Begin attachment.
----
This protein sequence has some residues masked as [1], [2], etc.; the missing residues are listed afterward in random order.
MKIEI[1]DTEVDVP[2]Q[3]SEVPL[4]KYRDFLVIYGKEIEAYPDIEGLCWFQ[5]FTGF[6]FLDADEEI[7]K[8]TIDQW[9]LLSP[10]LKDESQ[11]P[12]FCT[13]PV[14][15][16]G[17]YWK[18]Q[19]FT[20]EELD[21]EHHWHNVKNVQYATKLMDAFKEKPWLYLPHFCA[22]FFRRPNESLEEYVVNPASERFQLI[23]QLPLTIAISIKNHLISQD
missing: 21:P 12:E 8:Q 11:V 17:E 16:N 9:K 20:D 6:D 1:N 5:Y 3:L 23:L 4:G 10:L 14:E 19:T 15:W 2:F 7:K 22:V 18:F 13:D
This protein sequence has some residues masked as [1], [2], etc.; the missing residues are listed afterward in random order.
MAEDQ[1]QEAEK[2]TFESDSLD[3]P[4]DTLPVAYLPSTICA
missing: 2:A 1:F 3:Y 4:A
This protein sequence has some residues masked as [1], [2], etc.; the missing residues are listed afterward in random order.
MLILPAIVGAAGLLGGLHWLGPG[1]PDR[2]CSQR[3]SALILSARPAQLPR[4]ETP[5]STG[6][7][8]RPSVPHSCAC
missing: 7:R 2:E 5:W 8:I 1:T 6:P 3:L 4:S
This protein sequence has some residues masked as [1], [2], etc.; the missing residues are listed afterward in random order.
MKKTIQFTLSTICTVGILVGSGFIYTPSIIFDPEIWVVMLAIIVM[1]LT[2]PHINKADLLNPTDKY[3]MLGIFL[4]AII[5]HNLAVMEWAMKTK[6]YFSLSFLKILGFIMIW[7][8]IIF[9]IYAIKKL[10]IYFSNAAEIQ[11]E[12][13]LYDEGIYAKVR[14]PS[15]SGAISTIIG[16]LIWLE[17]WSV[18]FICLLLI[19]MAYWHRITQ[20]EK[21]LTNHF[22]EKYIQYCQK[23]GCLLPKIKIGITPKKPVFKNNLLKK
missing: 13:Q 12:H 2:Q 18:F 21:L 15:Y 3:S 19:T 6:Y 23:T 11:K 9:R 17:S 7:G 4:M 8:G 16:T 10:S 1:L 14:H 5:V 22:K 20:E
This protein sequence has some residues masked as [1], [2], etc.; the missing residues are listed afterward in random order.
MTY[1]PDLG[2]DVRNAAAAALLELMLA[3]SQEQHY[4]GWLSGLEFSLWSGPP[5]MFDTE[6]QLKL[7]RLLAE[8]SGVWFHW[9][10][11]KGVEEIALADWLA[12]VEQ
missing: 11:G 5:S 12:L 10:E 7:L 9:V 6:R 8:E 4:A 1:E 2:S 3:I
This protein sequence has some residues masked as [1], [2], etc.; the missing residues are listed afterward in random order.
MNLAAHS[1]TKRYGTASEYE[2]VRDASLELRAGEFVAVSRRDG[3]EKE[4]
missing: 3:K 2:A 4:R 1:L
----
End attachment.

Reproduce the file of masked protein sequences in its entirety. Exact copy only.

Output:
This protein sequence has some residues masked as [1], [2], etc.; the missing residues are listed afterward in random order.
MKIEI[1]DTEVDVP[2]Q[3]SEVPL[4]KYRDFLVIYGKEIEAYPDIEGLCWFQ[5]FTGF[6]FLDADEEI[7]K[8]TIDQW[9]LLSP[10]LKDESQ[11]P[12]FCT[13]PV[14][15][16]G[17]YWK[18]Q[19]FT[20]EELD[21]EHHWHNVKNVQYATKLMDAFKEKPWLYLPHFCA[22]FFRRPNESLEEYVVNPASERFQLI[23]QLPLTIAISIKNHLISQD
missing: 21:P 12:E 8:Q 11:V 17:E 16:N 9:K 20:D 6:D 1:N 5:Y 3:L 23:L 4:G 10:L 14:E 19:T 15:W 2:F 7:K 22:V 18:F 13:D
This protein sequence has some residues masked as [1], [2], etc.; the missing residues are listed afterward in random order.
MAEDQ[1]QEAEK[2]TFESDSLD[3]P[4]DTLPVAYLPSTICA
missing: 2:A 1:F 3:Y 4:A
This protein sequence has some residues masked as [1], [2], etc.; the missing residues are listed afterward in random order.
MLILPAIVGAAGLLGGLHWLGPG[1]PDR[2]CSQR[3]SALILSARPAQLPR[4]ETP[5]STG[6][7][8]RPSVPHSCAC
missing: 7:R 2:E 5:W 8:I 1:T 6:P 3:L 4:S
This protein sequence has some residues masked as [1], [2], etc.; the missing residues are listed afterward in random order.
MKKTIQFTLSTICTVGILVGSGFIYTPSIIFDPEIWVVMLAIIVM[1]LT[2]PHINKADLLNPTDKY[3]MLGIFL[4]AII[5]HNLAVMEWAMKTK[6]YFSLSFLKILGFIMIW[7][8]IIF[9]IYAIKKL[10]IYFSNAAEIQ[11]E[12][13]LYDEGIYAKVR[14]PS[15]SGAISTIIG[16]LIWLE[17]WSV[18]FICLLLI[19]MAYWHRITQ[20]EK[21]LTNHF[22]EKYIQYCQK[23]GCLLPKIKIGITPKKPVFKNNLLKK
missing: 13:Q 12:H 2:Q 18:F 21:L 15:Y 3:S 19:T 6:Y 23:T 11:K 9:R 17:S 7:G 4:M 8:G 16:T 10:S 1:L 14:H 5:V 22:K 20:E
This protein sequence has some residues masked as [1], [2], etc.; the missing residues are listed afterward in random order.
MTY[1]PDLG[2]DVRNAAAAALLELMLA[3]SQEQHY[4]GWLSGLEFSLWSGPP[5]MFDTE[6]QLKL[7]RLLAE[8]SGVWFHW[9][10][11]KGVEEIALADWLA[12]VEQ
missing: 11:G 5:S 12:L 10:E 7:L 9:V 6:R 8:E 4:A 1:E 2:S 3:I
This protein sequence has some residues masked as [1], [2], etc.; the missing residues are listed afterward in random order.
MNLAAHS[1]TKRYGTASEYE[2]VRDASLELRAGEFVAVSRRDG[3]EKE[4]
missing: 3:K 2:A 4:R 1:L